void Meaning in the Cambridge English Dictionary Cambridge dictionaries logo
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Meaning of “void” in the English Dictionary

"void" in British English

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voidnoun

uk   /vɔɪd/  us   /vɔɪd/
[C usually singular] a ​largehole or ​emptyspace: She ​stood at the ​edge of the ​chasm and ​stared into the void. Before Einstein, ​space was ​regarded as a ​formless void.
[S] a ​feeling of ​unhappiness because someone or something is ​missing: They ​tried to ​describetheirattempts to fill the void left by ​their son's ​death.

voidadjective

uk   /vɔɪd/  us   /vɔɪd/
  • void adjective (NOT ACCEPTABLE)

having no ​legalauthority and ​thereforeunacceptable: The ​lawyers declared the ​contract (null and) void.
See also
  • void adjective (WITHOUT)

void of literary
without; ​lacking in: He's ​completely void of ​charm as ​far as I can ​see.

voidverb [T]

uk   /vɔɪd/  us   /vɔɪd/
to ​remove the ​legalforce from something, such as a ​legalagreement
(Definition of void from the Cambridge Advanced Learner’s Dictionary & Thesaurus © Cambridge University Press)

"void" in American English

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voidnoun [C]

 us   /vɔɪd/
  • void noun [C] (EMPTY SPACE)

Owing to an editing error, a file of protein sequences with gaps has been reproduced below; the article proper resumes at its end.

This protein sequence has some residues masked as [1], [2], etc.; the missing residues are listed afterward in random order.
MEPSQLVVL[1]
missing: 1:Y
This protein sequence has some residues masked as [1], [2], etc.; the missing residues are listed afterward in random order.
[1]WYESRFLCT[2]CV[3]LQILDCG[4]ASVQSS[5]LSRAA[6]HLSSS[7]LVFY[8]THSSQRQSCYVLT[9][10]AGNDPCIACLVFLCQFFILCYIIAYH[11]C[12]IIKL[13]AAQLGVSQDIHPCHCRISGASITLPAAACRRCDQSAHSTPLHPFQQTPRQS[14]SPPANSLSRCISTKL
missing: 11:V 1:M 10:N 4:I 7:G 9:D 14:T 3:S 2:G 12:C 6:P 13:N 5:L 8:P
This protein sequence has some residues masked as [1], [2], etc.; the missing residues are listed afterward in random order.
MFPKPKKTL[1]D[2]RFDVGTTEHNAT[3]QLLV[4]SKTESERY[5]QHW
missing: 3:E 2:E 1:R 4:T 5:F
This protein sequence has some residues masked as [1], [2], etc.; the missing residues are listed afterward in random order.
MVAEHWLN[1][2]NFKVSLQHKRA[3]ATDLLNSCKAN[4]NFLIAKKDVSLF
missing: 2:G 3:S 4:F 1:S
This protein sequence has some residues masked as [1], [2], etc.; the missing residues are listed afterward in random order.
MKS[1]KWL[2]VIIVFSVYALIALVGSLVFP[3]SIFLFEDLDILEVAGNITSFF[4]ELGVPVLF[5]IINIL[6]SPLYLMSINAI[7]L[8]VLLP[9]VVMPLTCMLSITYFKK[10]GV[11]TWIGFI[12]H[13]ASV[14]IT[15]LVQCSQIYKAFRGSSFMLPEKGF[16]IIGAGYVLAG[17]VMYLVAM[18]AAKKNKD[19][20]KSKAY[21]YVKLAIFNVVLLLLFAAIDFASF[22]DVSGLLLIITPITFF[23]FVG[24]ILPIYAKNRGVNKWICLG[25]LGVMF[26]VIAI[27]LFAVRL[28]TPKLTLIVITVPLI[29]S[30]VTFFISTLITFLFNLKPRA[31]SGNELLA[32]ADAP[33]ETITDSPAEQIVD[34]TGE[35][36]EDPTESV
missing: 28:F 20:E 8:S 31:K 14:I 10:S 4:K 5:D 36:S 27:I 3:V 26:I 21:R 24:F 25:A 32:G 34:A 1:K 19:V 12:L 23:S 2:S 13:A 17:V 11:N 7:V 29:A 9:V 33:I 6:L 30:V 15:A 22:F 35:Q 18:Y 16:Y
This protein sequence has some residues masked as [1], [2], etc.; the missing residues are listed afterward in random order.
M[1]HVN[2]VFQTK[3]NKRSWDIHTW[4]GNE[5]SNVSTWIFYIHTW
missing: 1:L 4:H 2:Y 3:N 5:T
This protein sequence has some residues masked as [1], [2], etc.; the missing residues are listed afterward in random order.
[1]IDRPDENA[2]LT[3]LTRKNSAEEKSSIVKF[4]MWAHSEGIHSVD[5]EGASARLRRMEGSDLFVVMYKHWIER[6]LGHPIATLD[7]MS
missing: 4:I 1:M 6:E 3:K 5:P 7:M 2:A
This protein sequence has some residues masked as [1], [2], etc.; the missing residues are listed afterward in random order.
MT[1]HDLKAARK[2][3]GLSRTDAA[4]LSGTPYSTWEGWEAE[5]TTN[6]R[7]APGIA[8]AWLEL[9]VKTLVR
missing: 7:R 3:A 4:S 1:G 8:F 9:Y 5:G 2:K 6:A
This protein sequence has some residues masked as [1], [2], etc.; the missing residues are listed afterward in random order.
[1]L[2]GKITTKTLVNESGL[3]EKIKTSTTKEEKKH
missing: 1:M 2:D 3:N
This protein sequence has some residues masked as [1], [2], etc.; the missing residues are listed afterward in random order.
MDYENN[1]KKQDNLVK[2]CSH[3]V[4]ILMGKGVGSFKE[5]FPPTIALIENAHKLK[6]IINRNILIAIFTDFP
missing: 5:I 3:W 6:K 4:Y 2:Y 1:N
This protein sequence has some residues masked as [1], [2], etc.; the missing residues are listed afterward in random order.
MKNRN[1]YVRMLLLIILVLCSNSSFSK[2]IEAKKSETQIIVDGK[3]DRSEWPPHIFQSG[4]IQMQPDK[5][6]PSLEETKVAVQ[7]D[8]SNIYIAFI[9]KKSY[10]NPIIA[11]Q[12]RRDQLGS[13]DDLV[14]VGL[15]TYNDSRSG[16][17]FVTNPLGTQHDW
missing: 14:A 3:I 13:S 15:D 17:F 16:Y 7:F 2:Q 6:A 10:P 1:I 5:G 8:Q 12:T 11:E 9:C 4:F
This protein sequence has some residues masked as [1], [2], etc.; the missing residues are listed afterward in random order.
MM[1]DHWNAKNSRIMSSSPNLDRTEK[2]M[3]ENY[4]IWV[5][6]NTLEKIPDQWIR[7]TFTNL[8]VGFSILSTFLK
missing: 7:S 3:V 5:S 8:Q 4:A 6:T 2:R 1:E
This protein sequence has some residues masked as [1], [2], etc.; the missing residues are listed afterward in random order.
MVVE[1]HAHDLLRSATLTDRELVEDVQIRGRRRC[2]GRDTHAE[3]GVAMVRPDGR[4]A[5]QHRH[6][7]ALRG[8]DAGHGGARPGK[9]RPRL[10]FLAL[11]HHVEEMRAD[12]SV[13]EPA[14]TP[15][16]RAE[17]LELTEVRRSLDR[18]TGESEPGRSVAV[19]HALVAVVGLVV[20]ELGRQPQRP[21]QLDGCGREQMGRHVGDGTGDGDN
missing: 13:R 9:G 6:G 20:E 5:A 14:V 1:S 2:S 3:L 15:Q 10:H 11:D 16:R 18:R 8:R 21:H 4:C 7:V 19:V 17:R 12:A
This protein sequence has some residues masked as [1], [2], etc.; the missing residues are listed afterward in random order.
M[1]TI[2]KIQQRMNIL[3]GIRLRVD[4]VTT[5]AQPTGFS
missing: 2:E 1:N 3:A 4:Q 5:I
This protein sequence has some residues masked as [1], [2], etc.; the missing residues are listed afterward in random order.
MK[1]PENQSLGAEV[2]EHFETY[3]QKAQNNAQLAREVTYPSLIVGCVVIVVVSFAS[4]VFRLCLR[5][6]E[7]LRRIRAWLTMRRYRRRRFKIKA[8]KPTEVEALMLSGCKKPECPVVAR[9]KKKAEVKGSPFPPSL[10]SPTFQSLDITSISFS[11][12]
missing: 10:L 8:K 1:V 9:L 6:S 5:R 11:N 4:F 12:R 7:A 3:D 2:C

a ​space with nothing in it: Some ​parents use ​television to ​fill the void they have ​created by not ​spending enough ​time with ​theirkids, he said.

voidadjective [not gradable]

 us   /vɔɪd/
having no ​legalauthority and ​thereforeunacceptable: The ​originalversion of her will was ​declared void.

voidverb [T]

 us   /vɔɪd/
  • void verb [T] (MAKE UNACCEPTABLE)

to ​remove the ​legalforce from an ​agreement or ​contract: I’ll just void the ​check and ​pay you in ​cash.
(Definition of void from the Cambridge Academic Content Dictionary © Cambridge University Press)

"void" in Business English

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voidadjective

uk   us   /vɔɪd/ LAW
having no ​legalforce and therefore unacceptable: The ​judge declared the ​contract void. The ​election was ​declared void and a new one will take ​place in October.
void ab initio
having no ​legalforce from the beginning: The ​agreement was declared void ab initio because he was under the ​legal age when he ​signed it.

voidverb [T]

uk   us   /vɔɪd/ LAW
to say that a ​contract, ​agreement, etc. no ​longer has ​legalforce: The ​statefiled to void the company's ​license. The ​company announced ​legalaction to void its ​labourcontracts as ​part of its ​reorganization.
(Definition of void from the Cambridge Business English Dictionary © Cambridge University Press)
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“void” in Business English

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